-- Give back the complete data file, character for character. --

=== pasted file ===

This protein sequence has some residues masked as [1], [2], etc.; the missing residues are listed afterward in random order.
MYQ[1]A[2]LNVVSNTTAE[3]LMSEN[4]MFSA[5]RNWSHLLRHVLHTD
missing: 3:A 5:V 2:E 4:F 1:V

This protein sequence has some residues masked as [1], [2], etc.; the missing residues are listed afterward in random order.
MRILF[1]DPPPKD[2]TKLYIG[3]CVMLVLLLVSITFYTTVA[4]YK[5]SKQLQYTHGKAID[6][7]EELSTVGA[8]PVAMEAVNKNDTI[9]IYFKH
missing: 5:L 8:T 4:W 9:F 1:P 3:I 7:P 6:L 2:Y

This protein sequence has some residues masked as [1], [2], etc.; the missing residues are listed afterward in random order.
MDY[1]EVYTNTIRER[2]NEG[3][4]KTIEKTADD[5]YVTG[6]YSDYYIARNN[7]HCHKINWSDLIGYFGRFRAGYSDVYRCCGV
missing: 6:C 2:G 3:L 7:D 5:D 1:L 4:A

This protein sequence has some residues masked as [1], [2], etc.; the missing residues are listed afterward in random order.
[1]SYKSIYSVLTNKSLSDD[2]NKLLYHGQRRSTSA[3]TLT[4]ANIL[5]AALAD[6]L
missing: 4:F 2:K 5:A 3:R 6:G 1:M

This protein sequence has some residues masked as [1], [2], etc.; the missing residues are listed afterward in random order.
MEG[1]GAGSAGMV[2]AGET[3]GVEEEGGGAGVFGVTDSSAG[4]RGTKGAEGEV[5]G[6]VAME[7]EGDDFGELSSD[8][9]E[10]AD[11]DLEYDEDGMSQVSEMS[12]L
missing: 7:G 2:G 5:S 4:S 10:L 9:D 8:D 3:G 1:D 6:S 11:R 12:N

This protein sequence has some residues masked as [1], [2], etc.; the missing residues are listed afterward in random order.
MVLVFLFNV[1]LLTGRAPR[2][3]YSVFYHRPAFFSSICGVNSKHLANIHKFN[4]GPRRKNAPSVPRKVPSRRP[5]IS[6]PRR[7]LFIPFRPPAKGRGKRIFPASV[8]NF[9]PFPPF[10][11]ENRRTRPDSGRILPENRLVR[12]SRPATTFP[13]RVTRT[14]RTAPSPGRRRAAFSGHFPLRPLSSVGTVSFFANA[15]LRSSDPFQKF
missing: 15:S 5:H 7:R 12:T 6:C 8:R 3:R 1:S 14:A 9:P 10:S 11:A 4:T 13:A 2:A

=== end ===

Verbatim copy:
This protein sequence has some residues masked as [1], [2], etc.; the missing residues are listed afterward in random order.
MYQ[1]A[2]LNVVSNTTAE[3]LMSEN[4]MFSA[5]RNWSHLLRHVLHTD
missing: 3:A 5:V 2:E 4:F 1:V

This protein sequence has some residues masked as [1], [2], etc.; the missing residues are listed afterward in random order.
MRILF[1]DPPPKD[2]TKLYIG[3]CVMLVLLLVSITFYTTVA[4]YK[5]SKQLQYTHGKAID[6][7]EELSTVGA[8]PVAMEAVNKNDTI[9]IYFKH
missing: 5:L 8:T 4:W 9:F 1:P 3:I 7:P 6:L 2:Y

This protein sequence has some residues masked as [1], [2], etc.; the missing residues are listed afterward in random order.
MDY[1]EVYTNTIRER[2]NEG[3][4]KTIEKTADD[5]YVTG[6]YSDYYIARNN[7]HCHKINWSDLIGYFGRFRAGYSDVYRCCGV
missing: 6:C 2:G 3:L 7:D 5:D 1:L 4:A

This protein sequence has some residues masked as [1], [2], etc.; the missing residues are listed afterward in random order.
[1]SYKSIYSVLTNKSLSDD[2]NKLLYHGQRRSTSA[3]TLT[4]ANIL[5]AALAD[6]L
missing: 4:F 2:K 5:A 3:R 6:G 1:M

This protein sequence has some residues masked as [1], [2], etc.; the missing residues are listed afterward in random order.
MEG[1]GAGSAGMV[2]AGET[3]GVEEEGGGAGVFGVTDSSAG[4]RGTKGAEGEV[5]G[6]VAME[7]EGDDFGELSSD[8][9]E[10]AD[11]DLEYDEDGMSQVSEMS[12]L
missing: 7:G 2:G 5:S 4:S 10:L 9:D 8:D 3:G 1:D 6:S 11:R 12:N

This protein sequence has some residues masked as [1], [2], etc.; the missing residues are listed afterward in random order.
MVLVFLFNV[1]LLTGRAPR[2][3]YSVFYHRPAFFSSICGVNSKHLANIHKFN[4]GPRRKNAPSVPRKVPSRRP[5]IS[6]PRR[7]LFIPFRPPAKGRGKRIFPASV[8]NF[9]PFPPF[10][11]ENRRTRPDSGRILPENRLVR[12]SRPATTFP[13]RVTRT[14]RTAPSPGRRRAAFSGHFPLRPLSSVGTVSFFANA[15]LRSSDPFQKF
missing: 15:S 5:H 7:R 12:T 6:C 8:R 3:R 1:S 14:A 9:P 10:S 11:A 4:T 13:A 2:A